HC434H/421H: Screening the Holocaust

Professor: Monique Balbuena

4.00 credits

  • CRN 21095: Tuesday & Thursday, 1000-1150 @ VIL 101

Graduation Requirement: This class will fulfill an Arts & Letters Colloquium and a Global Perspectives (GP) area of inquiry requirement.  If the student has already taken an Arts & Letters Colloquium, this class will fulfill both of the following requirements:  an Elective Colloquium and a GP area of inquiry.

Even before the end of WWII cinema had already begun to depict the violence and fascism coming out of Nazi Germany. Following the liberation of the camps, documentarians sought to represent the reality they encountered. Since then scores of documentaries and fiction films have attempted to capture the physical horrors of the Holocaust and understand how such actions could have happened. There are ongoing efforts to  record the testimonies of witnesses. Films continue to be made,  representing both the experiences of survivors years after their ordeals and the ways in which trauma has affected the second and third generation of survivors and perpetrators alike. While exploring the roles of perpetrators, bystanders and survivors, films also reflect the contexts in which they are made, as well as local attitudes to the war and the Holocaust.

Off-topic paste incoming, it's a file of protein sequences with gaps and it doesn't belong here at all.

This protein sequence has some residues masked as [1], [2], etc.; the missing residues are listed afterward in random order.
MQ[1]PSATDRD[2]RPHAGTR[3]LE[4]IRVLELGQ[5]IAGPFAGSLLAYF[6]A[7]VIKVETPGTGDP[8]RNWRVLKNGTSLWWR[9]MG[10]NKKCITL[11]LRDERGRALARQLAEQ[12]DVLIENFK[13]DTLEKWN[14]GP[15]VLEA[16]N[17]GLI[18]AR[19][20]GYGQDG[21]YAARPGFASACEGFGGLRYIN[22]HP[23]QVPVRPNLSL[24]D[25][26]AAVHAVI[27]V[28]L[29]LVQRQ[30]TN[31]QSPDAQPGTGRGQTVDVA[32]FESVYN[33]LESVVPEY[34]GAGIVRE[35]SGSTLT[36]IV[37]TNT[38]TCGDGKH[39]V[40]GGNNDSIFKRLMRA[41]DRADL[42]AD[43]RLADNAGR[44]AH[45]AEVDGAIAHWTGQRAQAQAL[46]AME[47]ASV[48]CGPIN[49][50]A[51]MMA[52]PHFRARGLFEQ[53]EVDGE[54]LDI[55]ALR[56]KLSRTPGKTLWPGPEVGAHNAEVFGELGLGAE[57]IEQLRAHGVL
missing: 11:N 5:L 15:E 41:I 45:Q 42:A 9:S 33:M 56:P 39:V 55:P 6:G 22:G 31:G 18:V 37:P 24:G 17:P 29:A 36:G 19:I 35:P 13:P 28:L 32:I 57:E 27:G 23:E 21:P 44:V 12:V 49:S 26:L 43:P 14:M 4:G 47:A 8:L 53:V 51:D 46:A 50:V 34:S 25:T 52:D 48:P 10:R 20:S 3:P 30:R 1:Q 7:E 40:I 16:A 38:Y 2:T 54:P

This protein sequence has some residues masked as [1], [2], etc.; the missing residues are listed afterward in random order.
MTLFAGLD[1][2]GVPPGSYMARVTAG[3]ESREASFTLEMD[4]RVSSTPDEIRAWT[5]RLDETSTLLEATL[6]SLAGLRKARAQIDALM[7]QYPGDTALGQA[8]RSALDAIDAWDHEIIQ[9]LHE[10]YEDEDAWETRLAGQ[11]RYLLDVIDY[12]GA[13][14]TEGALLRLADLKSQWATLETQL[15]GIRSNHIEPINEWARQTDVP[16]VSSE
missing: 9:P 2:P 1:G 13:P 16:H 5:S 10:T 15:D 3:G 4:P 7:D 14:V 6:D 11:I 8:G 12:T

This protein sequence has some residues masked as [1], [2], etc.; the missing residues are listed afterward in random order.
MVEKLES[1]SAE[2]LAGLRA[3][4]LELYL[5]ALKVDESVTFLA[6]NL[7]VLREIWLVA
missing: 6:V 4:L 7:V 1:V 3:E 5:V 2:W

This course will consider the ways in which cinematic interventions affect our understanding of the Holocaust. We will watch different genres, including documentaries, testimony, comedy, drama, musicals, and action-adventure films. We will study films from different locations, including the UK, the US, Israel, Poland, Hungary, Italy and, possibly, the USSR. We will explore the role of Hollywood in shaping visual imagery, and the role of both popular and artistic filmmaking.